7. Is the gang tight-knit?

8. What are they taking from the town?

9. How long have they been doing this?

You could probably go on and on and easily come up with a hundred questions based on that single log line if you just look beyond what it says and ask yourself what isn’t there - what information is not provided?

It might not seem at first that this will help you expand your story, but look at what's really happened. Each question is a thread that you can follow into more depth and detail for your story.  To see how, let’s explore step two of this technique…

Step Two: Answer the questions about your log line

In the first step, you put creativity on hold and asked questions coming from your analytic mind.  Now, switch hats, put analysis to bed and access your creativity to come up with as many different answers as you can for each question.

That’s right - don’t just provide a single answer but come up with at least several for each and every question.  This is really important.  If you just try to come up with that one perfect answer, you’ll get stuck in writer’s block.  But if you come up with a whole bucket of answers, the pressure’s off, and  you can try each one to see where it goes and then pick the best of the bunch!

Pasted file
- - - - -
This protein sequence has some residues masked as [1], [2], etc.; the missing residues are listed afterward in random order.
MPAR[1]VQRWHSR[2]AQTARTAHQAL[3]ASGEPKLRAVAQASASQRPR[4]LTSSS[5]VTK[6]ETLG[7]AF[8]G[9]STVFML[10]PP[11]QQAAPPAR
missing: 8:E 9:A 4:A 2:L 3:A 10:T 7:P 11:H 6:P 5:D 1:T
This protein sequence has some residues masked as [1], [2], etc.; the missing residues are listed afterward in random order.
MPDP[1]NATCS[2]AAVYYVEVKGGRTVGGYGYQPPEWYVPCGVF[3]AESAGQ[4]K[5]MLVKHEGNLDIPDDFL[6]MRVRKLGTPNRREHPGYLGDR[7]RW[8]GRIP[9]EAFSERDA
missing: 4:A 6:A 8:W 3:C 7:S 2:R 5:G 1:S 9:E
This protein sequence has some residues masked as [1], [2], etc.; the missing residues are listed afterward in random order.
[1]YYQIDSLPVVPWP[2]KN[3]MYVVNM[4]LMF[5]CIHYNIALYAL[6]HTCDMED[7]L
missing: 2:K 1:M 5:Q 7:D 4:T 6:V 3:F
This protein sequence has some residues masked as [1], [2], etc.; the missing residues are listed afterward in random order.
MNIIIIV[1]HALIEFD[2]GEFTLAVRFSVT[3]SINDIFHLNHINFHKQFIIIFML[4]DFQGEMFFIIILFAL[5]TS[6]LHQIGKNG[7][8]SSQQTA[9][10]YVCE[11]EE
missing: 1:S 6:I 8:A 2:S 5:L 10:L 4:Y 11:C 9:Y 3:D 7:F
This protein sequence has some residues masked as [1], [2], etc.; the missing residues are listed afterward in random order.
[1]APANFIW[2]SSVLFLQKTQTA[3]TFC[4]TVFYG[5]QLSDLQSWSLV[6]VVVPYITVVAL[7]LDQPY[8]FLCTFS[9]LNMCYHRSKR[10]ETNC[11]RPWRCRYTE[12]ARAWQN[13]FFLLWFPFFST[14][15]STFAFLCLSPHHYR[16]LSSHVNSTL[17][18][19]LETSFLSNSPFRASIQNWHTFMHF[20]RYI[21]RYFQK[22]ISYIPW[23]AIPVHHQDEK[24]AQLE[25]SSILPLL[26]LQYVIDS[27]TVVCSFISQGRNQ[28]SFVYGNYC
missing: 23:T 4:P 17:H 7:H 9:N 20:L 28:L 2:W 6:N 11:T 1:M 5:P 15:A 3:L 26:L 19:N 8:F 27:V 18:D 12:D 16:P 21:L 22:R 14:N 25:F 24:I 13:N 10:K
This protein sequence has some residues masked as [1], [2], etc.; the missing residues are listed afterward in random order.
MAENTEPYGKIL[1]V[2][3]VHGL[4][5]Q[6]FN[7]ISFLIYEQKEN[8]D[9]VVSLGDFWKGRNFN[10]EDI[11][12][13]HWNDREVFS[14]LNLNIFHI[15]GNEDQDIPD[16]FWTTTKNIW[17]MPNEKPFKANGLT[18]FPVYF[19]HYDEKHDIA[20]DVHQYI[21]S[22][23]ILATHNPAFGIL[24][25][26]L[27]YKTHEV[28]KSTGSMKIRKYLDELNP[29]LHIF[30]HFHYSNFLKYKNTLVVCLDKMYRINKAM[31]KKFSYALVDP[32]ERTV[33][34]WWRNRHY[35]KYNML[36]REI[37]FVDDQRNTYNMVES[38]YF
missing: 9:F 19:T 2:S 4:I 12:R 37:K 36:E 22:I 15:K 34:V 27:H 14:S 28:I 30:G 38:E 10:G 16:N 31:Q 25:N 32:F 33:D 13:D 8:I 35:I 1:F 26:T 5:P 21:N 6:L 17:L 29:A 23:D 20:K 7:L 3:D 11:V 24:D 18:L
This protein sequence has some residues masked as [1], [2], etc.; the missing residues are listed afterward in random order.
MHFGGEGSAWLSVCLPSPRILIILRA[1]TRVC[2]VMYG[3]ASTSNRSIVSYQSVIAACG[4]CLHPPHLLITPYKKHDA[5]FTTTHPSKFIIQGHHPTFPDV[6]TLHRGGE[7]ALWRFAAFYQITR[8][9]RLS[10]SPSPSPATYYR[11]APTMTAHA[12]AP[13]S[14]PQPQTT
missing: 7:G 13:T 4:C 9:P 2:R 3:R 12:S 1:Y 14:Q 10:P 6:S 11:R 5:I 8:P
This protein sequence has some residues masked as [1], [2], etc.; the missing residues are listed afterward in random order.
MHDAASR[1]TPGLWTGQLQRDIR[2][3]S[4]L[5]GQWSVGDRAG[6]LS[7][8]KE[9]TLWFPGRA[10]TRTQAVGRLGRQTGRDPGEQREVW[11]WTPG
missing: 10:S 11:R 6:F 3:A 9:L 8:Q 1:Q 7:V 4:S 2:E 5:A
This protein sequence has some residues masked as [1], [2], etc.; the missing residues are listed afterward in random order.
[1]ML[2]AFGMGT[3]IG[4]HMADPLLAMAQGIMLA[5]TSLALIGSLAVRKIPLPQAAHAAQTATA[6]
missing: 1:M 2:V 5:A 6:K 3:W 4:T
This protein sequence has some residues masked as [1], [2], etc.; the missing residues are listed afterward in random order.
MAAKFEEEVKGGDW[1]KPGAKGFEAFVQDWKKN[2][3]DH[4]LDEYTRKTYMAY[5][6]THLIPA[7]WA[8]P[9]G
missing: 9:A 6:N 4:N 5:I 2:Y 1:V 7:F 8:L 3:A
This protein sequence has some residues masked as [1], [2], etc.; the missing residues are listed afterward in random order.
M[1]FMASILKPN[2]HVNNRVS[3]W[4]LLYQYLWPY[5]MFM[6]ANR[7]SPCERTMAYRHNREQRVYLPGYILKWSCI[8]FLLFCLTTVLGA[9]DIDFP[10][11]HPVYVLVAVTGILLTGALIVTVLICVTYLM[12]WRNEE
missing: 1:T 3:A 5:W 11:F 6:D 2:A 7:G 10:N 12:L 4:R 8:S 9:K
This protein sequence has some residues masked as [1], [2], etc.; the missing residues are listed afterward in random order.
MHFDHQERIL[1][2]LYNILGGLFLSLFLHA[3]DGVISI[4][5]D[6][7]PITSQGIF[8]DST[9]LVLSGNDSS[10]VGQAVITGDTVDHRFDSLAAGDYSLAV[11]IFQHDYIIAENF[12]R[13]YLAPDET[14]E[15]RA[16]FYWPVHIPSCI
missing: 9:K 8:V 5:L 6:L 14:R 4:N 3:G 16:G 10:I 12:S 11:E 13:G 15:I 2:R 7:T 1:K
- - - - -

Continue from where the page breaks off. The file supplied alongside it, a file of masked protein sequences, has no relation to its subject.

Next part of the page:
Let your Muse run wild through your mind for this, and don’t hold back. You'll want some ordinary answers and some really outlandish ones as well.  (You’ll see why later.)

For example:  a) How old is the sheriff?

a. 28

b. 56

c. 86

d. 17

e. 07

f. 35

Some of these potential ages are ridiculous - or are they? Every ordinary story based on such a log line might have the sheriff be 28 or 35. Just another dull story, grinding through the mill.  But what if your Marshall was 86 or 7 years old?  Either of those answers would lead to a lot more questions, and that is likely where we’ll want to go, because those answers will hold the same kind of interest for your readers or viewers.